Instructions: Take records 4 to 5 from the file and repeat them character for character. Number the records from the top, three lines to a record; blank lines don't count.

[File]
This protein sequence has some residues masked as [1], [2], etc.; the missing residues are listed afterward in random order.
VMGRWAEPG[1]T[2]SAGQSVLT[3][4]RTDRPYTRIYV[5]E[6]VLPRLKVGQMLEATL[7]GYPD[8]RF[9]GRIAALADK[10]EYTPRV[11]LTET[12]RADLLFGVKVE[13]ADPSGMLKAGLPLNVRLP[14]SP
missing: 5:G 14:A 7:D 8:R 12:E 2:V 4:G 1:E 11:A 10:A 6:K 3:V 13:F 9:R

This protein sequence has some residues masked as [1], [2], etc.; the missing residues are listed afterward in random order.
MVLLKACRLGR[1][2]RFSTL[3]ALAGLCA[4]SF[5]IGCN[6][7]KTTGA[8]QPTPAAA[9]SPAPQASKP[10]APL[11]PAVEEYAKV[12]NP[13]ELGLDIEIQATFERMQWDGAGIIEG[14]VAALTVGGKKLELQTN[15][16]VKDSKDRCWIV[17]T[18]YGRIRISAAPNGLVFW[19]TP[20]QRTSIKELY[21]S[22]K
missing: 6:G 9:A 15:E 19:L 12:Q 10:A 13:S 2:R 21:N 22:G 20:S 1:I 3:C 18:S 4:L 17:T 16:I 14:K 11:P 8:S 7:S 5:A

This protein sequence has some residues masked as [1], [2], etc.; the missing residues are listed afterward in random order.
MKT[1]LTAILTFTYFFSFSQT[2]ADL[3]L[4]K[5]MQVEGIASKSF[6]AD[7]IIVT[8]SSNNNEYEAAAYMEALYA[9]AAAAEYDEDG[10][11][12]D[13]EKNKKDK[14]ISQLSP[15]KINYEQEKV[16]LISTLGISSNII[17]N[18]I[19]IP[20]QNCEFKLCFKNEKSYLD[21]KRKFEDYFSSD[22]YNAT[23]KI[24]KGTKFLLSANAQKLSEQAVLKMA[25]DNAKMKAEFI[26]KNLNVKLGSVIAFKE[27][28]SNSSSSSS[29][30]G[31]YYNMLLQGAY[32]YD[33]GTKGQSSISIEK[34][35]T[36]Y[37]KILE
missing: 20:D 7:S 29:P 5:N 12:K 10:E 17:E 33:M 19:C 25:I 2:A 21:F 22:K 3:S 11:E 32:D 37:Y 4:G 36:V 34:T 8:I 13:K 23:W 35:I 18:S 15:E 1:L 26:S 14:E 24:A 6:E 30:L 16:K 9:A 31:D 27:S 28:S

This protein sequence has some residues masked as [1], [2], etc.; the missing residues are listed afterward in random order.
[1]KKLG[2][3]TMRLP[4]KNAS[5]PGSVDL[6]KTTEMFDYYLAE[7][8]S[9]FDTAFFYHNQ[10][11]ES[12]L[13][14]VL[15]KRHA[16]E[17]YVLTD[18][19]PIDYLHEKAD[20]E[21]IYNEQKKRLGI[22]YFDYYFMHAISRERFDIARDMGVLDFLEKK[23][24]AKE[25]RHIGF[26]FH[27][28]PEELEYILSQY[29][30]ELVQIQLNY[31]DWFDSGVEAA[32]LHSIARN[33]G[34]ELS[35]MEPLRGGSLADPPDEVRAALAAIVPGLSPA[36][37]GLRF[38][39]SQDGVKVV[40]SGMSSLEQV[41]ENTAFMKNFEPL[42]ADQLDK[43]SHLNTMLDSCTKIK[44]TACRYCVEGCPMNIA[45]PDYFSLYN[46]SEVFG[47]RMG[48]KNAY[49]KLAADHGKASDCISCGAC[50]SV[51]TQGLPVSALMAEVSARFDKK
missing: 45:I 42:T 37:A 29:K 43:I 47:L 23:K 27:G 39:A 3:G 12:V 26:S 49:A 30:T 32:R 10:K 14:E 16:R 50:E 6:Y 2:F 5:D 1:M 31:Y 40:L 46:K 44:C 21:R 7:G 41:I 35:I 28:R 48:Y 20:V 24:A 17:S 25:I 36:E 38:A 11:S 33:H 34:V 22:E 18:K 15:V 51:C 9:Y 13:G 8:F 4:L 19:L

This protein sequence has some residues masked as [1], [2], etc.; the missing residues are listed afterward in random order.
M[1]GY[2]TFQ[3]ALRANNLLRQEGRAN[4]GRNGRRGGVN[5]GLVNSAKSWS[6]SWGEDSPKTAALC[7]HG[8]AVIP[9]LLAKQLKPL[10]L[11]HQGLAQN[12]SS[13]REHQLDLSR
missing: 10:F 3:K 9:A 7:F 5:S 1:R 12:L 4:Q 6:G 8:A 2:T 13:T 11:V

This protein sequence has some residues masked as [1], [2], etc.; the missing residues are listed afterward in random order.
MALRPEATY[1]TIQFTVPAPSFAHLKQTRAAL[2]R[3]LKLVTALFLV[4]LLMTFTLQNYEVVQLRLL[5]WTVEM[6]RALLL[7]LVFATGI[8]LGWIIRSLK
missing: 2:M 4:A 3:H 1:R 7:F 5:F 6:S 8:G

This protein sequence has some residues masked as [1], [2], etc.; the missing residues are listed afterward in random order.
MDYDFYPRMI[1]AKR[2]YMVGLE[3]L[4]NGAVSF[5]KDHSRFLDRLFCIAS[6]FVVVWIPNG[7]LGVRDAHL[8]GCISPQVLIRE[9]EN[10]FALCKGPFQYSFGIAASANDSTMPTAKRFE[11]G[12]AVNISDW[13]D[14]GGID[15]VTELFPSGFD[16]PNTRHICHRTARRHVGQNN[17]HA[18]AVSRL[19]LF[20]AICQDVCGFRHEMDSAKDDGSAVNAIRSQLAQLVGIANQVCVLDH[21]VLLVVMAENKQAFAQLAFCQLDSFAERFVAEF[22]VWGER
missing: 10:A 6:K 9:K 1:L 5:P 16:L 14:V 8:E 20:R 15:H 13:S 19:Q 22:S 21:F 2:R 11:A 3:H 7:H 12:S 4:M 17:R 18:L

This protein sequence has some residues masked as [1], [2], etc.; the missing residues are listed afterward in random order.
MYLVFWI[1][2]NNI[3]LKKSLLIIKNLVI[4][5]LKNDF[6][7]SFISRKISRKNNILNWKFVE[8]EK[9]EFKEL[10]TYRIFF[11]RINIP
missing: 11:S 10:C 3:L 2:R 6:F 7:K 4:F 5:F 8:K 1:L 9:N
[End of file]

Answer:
This protein sequence has some residues masked as [1], [2], etc.; the missing residues are listed afterward in random order.
[1]KKLG[2][3]TMRLP[4]KNAS[5]PGSVDL[6]KTTEMFDYYLAE[7][8]S[9]FDTAFFYHNQ[10][11]ES[12]L[13][14]VL[15]KRHA[16]E[17]YVLTD[18][19]PIDYLHEKAD[20]E[21]IYNEQKKRLGI[22]YFDYYFMHAISRERFDIARDMGVLDFLEKK[23][24]AKE[25]RHIGF[26]FH[27][28]PEELEYILSQY[29][30]ELVQIQLNY[31]DWFDSGVEAA[32]LHSIARN[33]G[34]ELS[35]MEPLRGGSLADPPDEVRAALAAIVPGLSPA[36][37]GLRF[38][39]SQDGVKVV[40]SGMSSLEQV[41]ENTAFMKNFEPL[42]ADQLDK[43]SHLNTMLDSCTKIK[44]TACRYCVEGCPMNIA[45]PDYFSLYN[46]SEVFG[47]RMG[48]KNAY[49]KLAADHGKASDCISCGAC[50]SV[51]TQGLPVSALMAEVSARFDKK
missing: 45:I 42:T 37:A 29:K 43:I 47:L 23:K 27:G 39:A 3:G 12:V 26:S 49:A 30:T 32:R 10:K 14:E 16:R 50:E 6:Y 2:F 5:D 1:M 31:Y 40:L 46:K 44:C 21:R 7:G 41:I 35:I 28:R 48:Y 20:V 24:A 17:S 25:I 36:E 38:A 11:S 33:H 34:V 22:E 18:K 15:V 51:C 9:Y 13:G 8:F 4:L 19:L

This protein sequence has some residues masked as [1], [2], etc.; the missing residues are listed afterward in random order.
M[1]GY[2]TFQ[3]ALRANNLLRQEGRAN[4]GRNGRRGGVN[5]GLVNSAKSWS[6]SWGEDSPKTAALC[7]HG[8]AVIP[9]LLAKQLKPL[10]L[11]HQGLAQN[12]SS[13]REHQLDLSR
missing: 10:F 3:K 9:A 7:F 5:S 1:R 12:L 4:Q 6:G 8:A 2:T 13:T 11:V